Worm Breeder's Gazette 9(3): 51

These abstracts should not be cited in bibliographies. Material contained herein should be treated as personal communication and should be cited as such only with the consent of the author.

A Maintenance Function for her-1 in Control of Vitellogenin Synthesis and Oogenesis in XO Adults

P. Schedin, P. Jonas and W.B. Wood

Early expression of the her-l gene appears to be both necessary and 
sufficient to establish the male program of somatic development. Using 
the temperature-sensitive allele her-l(e1561), Hodgkin observed that a 
shift to restrictive temperature after embryogenesis has no 
significant effect on male tail or gonad morphology in the adult (JEEM 
83, Supplement, 103-117, 1984).   We have used the same allele to ask 
whether later her-l expression is required to maintain the male 
differentiated state in the intestine (no vitellogenin synthesis) and 
the germline (no oocyte production). To determine the temperature-
sensitive period for her-l control of vitellogenin synthesis, her-l(
e1561);him- 8(e1489) XO animals were raised to early adulthood at 16 C,
and the resulting morphologically normal males were then shifted to 
25 C. By about 36 hr after the shift, synthesis of the three 
vitellogenins yp88, yp115, and yp170 was detected by electrophoresis 
and silver staining of proteins from 45-animal samples on 6% 
polyacrylamide gels. The germline of these animals was also 
transformed; approximately 80% had oocytes present by 48 hr after the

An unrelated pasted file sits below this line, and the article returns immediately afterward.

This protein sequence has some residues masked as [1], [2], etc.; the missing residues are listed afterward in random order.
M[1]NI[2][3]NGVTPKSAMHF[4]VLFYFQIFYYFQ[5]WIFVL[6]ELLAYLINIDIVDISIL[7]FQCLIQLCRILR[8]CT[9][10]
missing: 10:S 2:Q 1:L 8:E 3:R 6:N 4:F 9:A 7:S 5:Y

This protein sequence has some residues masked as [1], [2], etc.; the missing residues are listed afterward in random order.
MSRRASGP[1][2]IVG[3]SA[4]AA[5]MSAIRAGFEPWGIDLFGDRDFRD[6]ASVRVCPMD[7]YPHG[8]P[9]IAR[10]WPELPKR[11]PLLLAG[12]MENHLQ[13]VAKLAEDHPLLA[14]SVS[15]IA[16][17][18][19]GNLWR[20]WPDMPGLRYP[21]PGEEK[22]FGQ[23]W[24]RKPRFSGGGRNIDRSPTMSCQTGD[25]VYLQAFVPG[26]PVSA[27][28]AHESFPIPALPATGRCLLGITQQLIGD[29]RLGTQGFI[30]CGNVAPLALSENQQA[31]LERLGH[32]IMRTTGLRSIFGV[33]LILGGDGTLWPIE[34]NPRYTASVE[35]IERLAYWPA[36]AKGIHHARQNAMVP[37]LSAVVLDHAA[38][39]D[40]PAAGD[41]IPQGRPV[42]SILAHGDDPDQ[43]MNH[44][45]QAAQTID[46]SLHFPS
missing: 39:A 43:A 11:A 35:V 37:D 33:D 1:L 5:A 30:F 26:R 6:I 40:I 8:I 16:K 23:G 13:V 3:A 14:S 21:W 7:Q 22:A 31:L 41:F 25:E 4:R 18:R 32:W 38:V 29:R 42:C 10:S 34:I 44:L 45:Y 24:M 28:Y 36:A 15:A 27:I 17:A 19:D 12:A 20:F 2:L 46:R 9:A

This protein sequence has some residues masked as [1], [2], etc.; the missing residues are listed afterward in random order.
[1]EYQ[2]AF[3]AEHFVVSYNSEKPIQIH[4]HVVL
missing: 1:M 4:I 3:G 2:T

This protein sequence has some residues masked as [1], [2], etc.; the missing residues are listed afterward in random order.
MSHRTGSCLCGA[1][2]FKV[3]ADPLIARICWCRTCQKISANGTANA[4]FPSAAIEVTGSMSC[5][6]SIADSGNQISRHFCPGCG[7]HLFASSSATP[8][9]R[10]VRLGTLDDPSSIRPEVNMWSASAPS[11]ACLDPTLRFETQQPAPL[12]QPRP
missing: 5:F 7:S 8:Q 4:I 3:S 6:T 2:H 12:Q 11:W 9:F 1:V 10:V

shift. Control animals left at 16  showed no production of 
vitellogenins or oocytes for several days, although 9-dayold animals 
were found to make vitellogenin and oocytes in reduced amounts 
compared to animals shifted to 25 C. In addition, him- 8(e1489) XO 
animals were never observed to make either vitellogenin or oocytes at 
any age whether reared continuously at 16 C or 25 C, or reared to 
early adulthood at 16 C and then shifted to 25 C. The difference 
between her-l(e1561);him-8(e1489) and him-8(e1489) XO animals at 16  
suggests that the her-l(e1561) gene product is unstable even at the 
permissive temperature. The results of the temperature-shift 
experiments indicate that decisions regarding vitellogenin synthesis 
in the intestine and oocyte production in the germline are not made 
irreversibly based on the state of the her-l gene during embryogenesis,
or even during larval development. Rather, her-l activity is required 
in adult XO animals to maintain the male differentiated states of 
these tissues.